The villagers all shook there heads.

“No, a monster is a monster is a monster,” said the villager, “that’s just how it is.”

The villagers took another step further. The monster stepped back, but too far. It slipped on a pebble and tumbled over the cliff, into the ravine below. In shock, the villagers gather ’round the precipice and looked down.

“Just as well,” said a villager.

“Serves it right, ” said another.

Then, they went home and finished up their party.


A year passed and the strangest thing happened: on the day of the harvest, the little girl who had sounded the alarm went alone to cliff from which the monster had fallen. She was armed only with a single daisy.

“Sorry I screamed,” said the girl.

She bent over and tossed the daisy into the ravine, then she turned to go home.

“It’s okay,” said the monster. “I’m sorry I startled you.”

She turned again. The monster’s ghost materialized in front of her. She did not scream that time, but rather simply extended her hand out to it.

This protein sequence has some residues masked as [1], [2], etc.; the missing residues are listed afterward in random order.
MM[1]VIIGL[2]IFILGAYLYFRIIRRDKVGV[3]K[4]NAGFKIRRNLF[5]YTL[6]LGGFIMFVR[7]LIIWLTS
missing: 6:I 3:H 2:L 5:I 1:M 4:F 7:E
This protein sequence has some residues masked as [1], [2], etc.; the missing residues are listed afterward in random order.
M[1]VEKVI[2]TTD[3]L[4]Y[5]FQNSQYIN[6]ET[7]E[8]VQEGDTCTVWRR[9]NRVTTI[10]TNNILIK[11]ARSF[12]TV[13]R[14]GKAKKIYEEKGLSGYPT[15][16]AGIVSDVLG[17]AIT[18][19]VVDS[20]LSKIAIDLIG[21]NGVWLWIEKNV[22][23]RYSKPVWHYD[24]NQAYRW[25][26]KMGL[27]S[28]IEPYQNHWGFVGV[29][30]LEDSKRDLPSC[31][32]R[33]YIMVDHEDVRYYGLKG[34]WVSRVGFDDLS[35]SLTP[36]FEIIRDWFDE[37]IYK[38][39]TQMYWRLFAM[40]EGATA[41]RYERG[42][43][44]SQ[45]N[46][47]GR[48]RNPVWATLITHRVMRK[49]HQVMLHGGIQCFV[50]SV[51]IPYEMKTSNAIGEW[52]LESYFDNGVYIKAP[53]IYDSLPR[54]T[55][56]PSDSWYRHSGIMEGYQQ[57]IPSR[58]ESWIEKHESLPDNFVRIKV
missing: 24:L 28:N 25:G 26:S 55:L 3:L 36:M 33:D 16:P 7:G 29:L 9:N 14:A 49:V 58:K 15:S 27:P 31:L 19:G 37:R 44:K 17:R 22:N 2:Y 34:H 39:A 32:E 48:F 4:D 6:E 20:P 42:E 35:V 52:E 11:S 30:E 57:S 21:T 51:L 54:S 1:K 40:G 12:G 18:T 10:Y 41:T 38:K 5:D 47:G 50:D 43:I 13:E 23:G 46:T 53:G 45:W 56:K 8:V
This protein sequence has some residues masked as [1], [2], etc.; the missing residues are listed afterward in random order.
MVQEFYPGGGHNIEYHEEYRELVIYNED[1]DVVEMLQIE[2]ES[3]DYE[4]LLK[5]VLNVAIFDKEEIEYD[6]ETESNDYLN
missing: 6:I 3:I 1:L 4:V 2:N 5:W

“Want to go home with me?” she said.

The monster reached out and took her hand.

“I would love that,” said the monster.

And they went back to the village together.




Smoggit’s Apprentice: Part 8

Pamela heard the pounding of drums as they made their way to the foot of the Firebrand Mountains. The sound only grew louder as they pressed onward. As the Sun burned soft and orange through the pines wispy pines, she caught her first glimpse of the source.

A group of wood elves danced gayly around the fire. Men, women, children: all danced, hand-in-hand, while the band beat away at their instruments.

“Oh good. We’re just in time,” Smoggit said.